Argentina, for GRUPO SUR, highlighted that the NCQG will define ambition for years to come and urged for more rapid progress in the negotiations. She called for a clear definition of climate finance, accounting for common but differentiated responsibilities and respective capabilities (CBDR-RC). She urged timely support for BTR preparation.

Honduras, for the INDEPENDENT ASSOCIATION OF LATIN AMERICA AND THE CARIBBEAN (AILAC), highlighted the need to: ensure alignment of NDCs with the calls contained in the GST outcome, follow up on the implementation of the GST, and discuss means of implementation to respond to the GST’s calls. She also called for the mitigation work programme to live up to its mandate and for support and action on loss and damage.

Honduras, for the COALITION FOR RAINFOREST NATIONS, emphasized the importance of sustainable forest management and reforestation and, urging for the upholding of environmental integrity, cautioned that net-zero activities must be in line with the Paris Agreement.

The CENTRAL AMERICAN COMMISSION FOR ENVIRONMENT AND DEVELOPMENT FROM THE CENTRAL AMERICAN INTEGRATION SYSTEM expressed concern about adverse hydrometeorological events in the region that limit national capacities to achieve national Sustainable Development Goals (SDGs) and NDCs. She called on developed countries to provide means of implementation and urged all countries, especially large emitters, to review their NDC commitments to ensure they cover all sectors and GHGs.

The INTERGOVERNMENTAL PANEL ON CLIMATE CHANGE (IPCC) outlined ongoing work in its 7th assessment cycle, including a special report on climate change and cities, and a methodology report on short-lived climate forcers. He encouraged the nomination of female scientists and early career scientists as chapter authors.

The WORLD CLIMATE RESEARCH PROGRAMME (WCRP) outlined ongoing work on regional climate downscaling and providing societally-relevant climate information for regions.

The World Meteorological Organization (WMO) highlighted the Early Warnings for All initiative and outlined plans to integrate these efforts into the UNFCCC agenda.

The GLOBAL CLIMATE OBSERVING SYSTEM underlined that the organization has been keeping pace with evolving monitoring needs and expressed readiness to respond to further requests to assess the state of the climate and to close observation gaps.

The INTERNATIONAL MARITIME ORGANIZATION (IMO) pointed to the 2023 IMO Strategy on Reduction of GHG Emissions from Ships, which contains pathways for the shipping sector to reach net-zero GHG emissions by or around 2050. He outlined work on transposing this strategy to mandatory requirements for ships under the International Convention for the Prevention of Pollution from Ships (MARPOL).

The INTERNATIONAL CIVIL AVIATION ORGANIZATION (ICAO) outlined two major milestones: adoption in 2022 of a long-term aspirational goal of achieving net zero by 2050; and adoption in 2023 of a Global Framework for Sustainable Aviation Fuels, Lower Carbon Aviation Fuels, and other Aviation Cleaner Energies. She highlighted the goal to reduce international aviation’s CO2 emissions by 5% through the use of these fuels.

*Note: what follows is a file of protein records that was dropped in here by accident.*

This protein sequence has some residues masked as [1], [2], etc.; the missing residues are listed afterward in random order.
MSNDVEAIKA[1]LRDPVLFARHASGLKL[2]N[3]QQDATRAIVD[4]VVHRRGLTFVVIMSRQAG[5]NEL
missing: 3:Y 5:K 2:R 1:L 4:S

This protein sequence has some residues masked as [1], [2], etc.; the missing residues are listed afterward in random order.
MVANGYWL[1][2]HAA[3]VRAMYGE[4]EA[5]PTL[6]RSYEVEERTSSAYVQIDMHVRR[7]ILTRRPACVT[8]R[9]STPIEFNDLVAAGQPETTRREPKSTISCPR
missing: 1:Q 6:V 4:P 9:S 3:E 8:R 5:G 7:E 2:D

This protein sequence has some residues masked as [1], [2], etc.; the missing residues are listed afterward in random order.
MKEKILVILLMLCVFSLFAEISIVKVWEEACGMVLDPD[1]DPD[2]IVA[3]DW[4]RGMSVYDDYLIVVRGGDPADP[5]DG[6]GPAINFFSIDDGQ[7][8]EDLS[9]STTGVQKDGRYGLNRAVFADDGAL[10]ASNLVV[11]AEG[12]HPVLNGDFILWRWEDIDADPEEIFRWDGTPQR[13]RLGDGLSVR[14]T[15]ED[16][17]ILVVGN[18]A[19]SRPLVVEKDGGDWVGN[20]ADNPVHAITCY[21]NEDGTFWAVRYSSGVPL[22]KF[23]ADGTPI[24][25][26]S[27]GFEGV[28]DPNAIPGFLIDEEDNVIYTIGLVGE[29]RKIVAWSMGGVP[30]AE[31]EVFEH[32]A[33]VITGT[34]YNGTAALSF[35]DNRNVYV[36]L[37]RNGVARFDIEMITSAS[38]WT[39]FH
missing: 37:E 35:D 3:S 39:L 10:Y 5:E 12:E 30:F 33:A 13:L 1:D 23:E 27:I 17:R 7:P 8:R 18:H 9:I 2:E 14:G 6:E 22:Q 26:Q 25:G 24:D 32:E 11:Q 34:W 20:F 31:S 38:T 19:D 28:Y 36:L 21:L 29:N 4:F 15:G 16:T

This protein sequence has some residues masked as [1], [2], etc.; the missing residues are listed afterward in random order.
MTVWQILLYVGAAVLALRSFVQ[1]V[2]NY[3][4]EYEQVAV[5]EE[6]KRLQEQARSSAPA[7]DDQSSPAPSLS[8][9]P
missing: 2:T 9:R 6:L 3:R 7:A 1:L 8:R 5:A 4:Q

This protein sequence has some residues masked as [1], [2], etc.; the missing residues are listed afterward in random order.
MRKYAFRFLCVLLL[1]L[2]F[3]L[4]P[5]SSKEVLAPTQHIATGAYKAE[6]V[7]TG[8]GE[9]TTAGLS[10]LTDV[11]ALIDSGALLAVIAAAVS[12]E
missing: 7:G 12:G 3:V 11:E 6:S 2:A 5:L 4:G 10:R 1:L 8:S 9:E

BUSINESS AND INDUSTRY NGOs called for ambitious NDCs aligned with the 1.5°C goal and mobilizing finance to create an ambitious and achievable NCQG, and highlighted the essential role of the private sector in achieving the goals of the Convention.

CLIMATE ACTION NETWORK criticized the “incremental, untenable, business-as-usual approach” of the process and called for an exponential increase in low-cost public finance for adaptation.

GLOBAL CAMPAIGN TO DEMAND CLIMATE JUSTICE highlighted that the struggles for human rights and for climate justice are inextricably linked.

INDIGENOUS PEOPLES’ ORGANIZATIONS called for criteria for just transition to include Indigenous Peoples’ rights and environmental safeguards.

LOCAL GOVERNMENTS AND MUNICIPAL AUTHORITIES highlighted the importance of collaboration with actors across sectors and governmental levels, and expressed concern about the Secretariat’s limited budget.

RESEARCH AND INDEPENDENT NGOs argued that climate-vulnerable communities must be given decision-making power in accessing funds and emphasized the need for equitable transition.

TRADE UNION NGOs stressed that the just transition work programme and parties’ NDCs must address labor rights.

WOMEN AND GENDER advocated that the NCQG must scale up public financial support to developing countries in a manner that is adequate, predictable, human rights-centered, and gender-transformative.

YOUTH NGOs called on parties to acknowledge the differentiated needs of children, improve accessibility and transparency in the process, and address fair burden-sharing in the NCQG.

Procedural Matters

Adoption of the Agendas: At the outset, the RUSSIAN FEDERATION objected to the adoption of the agendas on the basis that four of its negotiators had not been provided with visas by the host country. After a short suspension, the delegation withdrew its objection, reserving the right to block the adoption of outcomes should the visa matter not be resolved. Later in the day, the RUSSIAN FEDERATION reported the outstanding visas had been granted.

SBI Chair Nabeel Munir and SBSTA Chair Vreuls pointed to constructive pre-sessional consultations with groups and parties on the agendas. Parties agreed to adopt the provisional agendas (FCCC/SBI/2024/4 and FCCC/SBSTA/2024/4) without the items proposed for inclusion by Bolivia, on developed countries’ immediate and urgent action to achieve net-zero emissions at the latest by 2030 and net-negative emissions thereafter, and on means of implementation for alternative policy approaches to results-based payments. The SB Chairs will hold consultations on these two matters and report back at the closing plenary.